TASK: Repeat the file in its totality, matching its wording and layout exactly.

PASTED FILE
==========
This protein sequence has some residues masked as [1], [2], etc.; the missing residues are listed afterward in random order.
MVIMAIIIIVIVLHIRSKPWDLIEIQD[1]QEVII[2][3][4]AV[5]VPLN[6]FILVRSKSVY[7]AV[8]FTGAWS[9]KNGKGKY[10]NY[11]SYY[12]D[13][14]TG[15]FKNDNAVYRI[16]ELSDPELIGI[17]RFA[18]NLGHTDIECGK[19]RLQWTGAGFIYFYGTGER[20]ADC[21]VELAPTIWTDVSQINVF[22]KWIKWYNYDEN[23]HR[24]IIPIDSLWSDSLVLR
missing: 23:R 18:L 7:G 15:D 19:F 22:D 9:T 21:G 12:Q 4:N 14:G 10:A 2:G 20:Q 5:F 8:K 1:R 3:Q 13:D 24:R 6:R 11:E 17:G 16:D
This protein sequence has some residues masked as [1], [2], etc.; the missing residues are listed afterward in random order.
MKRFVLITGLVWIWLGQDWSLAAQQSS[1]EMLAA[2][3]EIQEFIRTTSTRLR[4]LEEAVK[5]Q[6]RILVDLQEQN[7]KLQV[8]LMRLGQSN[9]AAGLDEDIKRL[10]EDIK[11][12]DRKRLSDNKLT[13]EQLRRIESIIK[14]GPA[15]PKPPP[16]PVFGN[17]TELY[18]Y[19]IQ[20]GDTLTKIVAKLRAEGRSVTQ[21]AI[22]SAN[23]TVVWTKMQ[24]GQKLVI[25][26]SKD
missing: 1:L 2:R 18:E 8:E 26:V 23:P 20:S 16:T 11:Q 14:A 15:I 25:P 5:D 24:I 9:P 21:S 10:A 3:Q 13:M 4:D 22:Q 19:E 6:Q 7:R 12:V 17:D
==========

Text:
This protein sequence has some residues masked as [1], [2], etc.; the missing residues are listed afterward in random order.
MVIMAIIIIVIVLHIRSKPWDLIEIQD[1]QEVII[2][3][4]AV[5]VPLN[6]FILVRSKSVY[7]AV[8]FTGAWS[9]KNGKGKY[10]NY[11]SYY[12]D[13][14]TG[15]FKNDNAVYRI[16]ELSDPELIGI[17]RFA[18]NLGHTDIECGK[19]RLQWTGAGFIYFYGTGER[20]ADC[21]VELAPTIWTDVSQINVF[22]KWIKWYNYDEN[23]HR[24]IIPIDSLWSDSLVLR
missing: 23:R 18:L 7:G 15:D 19:F 22:D 9:T 21:G 12:Q 4:N 14:G 10:A 2:G 20:Q 5:F 8:K 1:R 3:Q 13:D 24:R 6:R 11:E 17:G 16:D
This protein sequence has some residues masked as [1], [2], etc.; the missing residues are listed afterward in random order.
MKRFVLITGLVWIWLGQDWSLAAQQSS[1]EMLAA[2][3]EIQEFIRTTSTRLR[4]LEEAVK[5]Q[6]RILVDLQEQN[7]KLQV[8]LMRLGQSN[9]AAGLDEDIKRL[10]EDIK[11][12]DRKRLSDNKLT[13]EQLRRIESIIK[14]GPA[15]PKPPP[16]PVFGN[17]TELY[18]Y[19]IQ[20]GDTLTKIVAKLRAEGRSVTQ[21]AI[22]SAN[23]TVVWTKMQ[24]GQKLVI[25][26]SKD
missing: 1:L 2:R 18:E 8:E 26:V 23:P 20:S 16:T 11:Q 14:A 15:I 25:P 5:D 24:I 9:P 21:S 10:A 3:Q 13:M 4:D 22:Q 19:E 6:Q 7:R 12:V 17:D